“Some such expenses are already deductible; experts say that the additional amounts will largely benefit middle- and upper middle-class families.”

— Washington Post, Aug. 8, 2016 (p1, parr4).


Under current IRS Rules (2015), a maximum of 35% of qualifying expenses with a maximum of $3,000 (one child/dependent under age 13), or $6,000 two or more children/dependents under age 13), may be claimed as a tax credit (2015 IRS Form).

In order to claim the whole 35% tax credit, your income cannot exceed $15,000 in a given year. So let’s say you have one child in full-time day care running $500 per month ($6,000 year). Your income is low enough where you qualify for the entire 35% credit. Thus, your tax credit is $2,100. (Math: $6,000 qualified childcare expenses times (x) 35% = $2,100.) The result is, under current tax code, you still paid $3,900 in childcare expenses that you could not deduct.

This credit is reduced for incomes over $15,000 a year. If your income is $43,000 or more a year, your child tax credit is reduced down to 20%. Thus, under current tax code, 80% of your childcare expenses would not be deductible.

Also under the current IRS code, the child tax credit is not refundable. Thus, if you had childcare expenses and did not owe taxes, you get no refund of childcare expenses.

Under the Trump plan, you could deduct 100% of these qualified child-care expenses.

“One notable exception was his (Trump’s) call to enable families to “fully deduct” all child-care expenses from their taxes.”

Washington Post, Aug, 8, 2016 (p 1, parr4).

Thus if you owe say $5,000 in taxes and had $3,000 in childcare expenses in one year, you tax liability is reduced to $2,000 (Math: $5,000 taxes – $3,000 childcare expenses = $2,000 owed in taxes. Does not factor any other deductions).

If you are single with income under $25,000 you may have a credit to apply to next year’s taxes or a refund. This part has not been determined. If you are a couple with childcare expenses and earn under $50,000 you have either a credit or refund. Again this last part (credit or refund is not yet determined). None-the-less, Americans could fully write off childcare costs on their taxes. This full deduction especially helps the poor and middle-class as their tax savings is retained by the family household, not by the federal government.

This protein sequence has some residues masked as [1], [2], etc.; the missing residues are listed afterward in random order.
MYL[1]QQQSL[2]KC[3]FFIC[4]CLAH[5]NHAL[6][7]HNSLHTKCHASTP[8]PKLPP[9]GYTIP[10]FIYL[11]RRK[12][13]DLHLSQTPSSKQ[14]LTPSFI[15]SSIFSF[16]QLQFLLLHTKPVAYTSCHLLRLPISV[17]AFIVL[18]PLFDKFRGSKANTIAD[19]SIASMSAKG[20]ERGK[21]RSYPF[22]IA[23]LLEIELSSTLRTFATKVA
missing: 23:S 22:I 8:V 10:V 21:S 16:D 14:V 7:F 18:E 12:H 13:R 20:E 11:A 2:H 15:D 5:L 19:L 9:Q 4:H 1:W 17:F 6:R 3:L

Childcare Tax Analysis:

The Trump plan offers a 100% tax deduction for those with qualified childcare expenses. This especially helps low income, and middle class families burdened with the high costs of childcare. Single or coupled families would be able to expense these costs and keep more of their own income for their own use, not for the government’s (mis)use.

President Obama made promises about healthcare savings (video). Obama had no math or reality to support his claim. The difference here is the childcare tax credits would be amended to the tax code and become law. That is what the people want. Savings that is legally written into the tax code. That way it’s not a promise or hope – it would become the law.


Hillary Clinton Administration

A Clinton Administration does not offer tax exemptions for lower income people or families. Clinton would impose HIGHER tax rates punishing higher income earners and would place more regulations on business.

[3] Taxes:

  • Top Tax Rate: Tax INCREASE From Currently 39.6% to 43.6%.
  • Business Income Tax: Top Rate From Currently 35% to ____ (Unknown/TBA).
  • Death (Estate) Tax INCREASE by Reducing Estate Exemption now from $5.45M to $3.5M.
  • Unspecified Tax INCREASE on Social Security For “wealthy people” earning $118,500+.
  • Capital Gains Tax: Please see Hillary Clinton Discourages Short-Term Investing below.

Note: We used $1.00 more to show the next higher tax bracket (ie: $9,275 to $9,276; and $18,550 to $18,551, etc.). One generally has to earn that extra dollar to be kicked up to the next higher tax bracket.

*2 The income threshold used in equal comparison of Trump plan for this tax bracket. Trump plan exempts couples from paying federal income taxes up to $50,000 (or $25,000 single, unmarried).

*3 Tax is $927.50 plus 15% of the amount over $9,275 (excluding deductions).

*4 Tax is $1,855 plus 15% of the amount over $18,550 (excluding deductions).

Hillary Clinton Discourages Short-Term Investing.

  • Investments held for 1 to 2 years? Tax Increase: 100%
  • Holding period would be 6 years to qualify for 23.8% lower tax rate.
  • Clinton Maintains Short-term Capital Gain Tax at 43.4%.

Other Sample Tax Increases


Clinton aggressively penalizes those who run businesses (including small business) and who make higher income. Clinton proposes increasing taxes on higher income social security beneficiaries, and limiting or eliminating IRA contributions if you have too much money in your retirement account(s). Clinton reduces unspecified tax deductions to cap at 28% on “upper income individuals.” No data on what the definition of “upper income” is.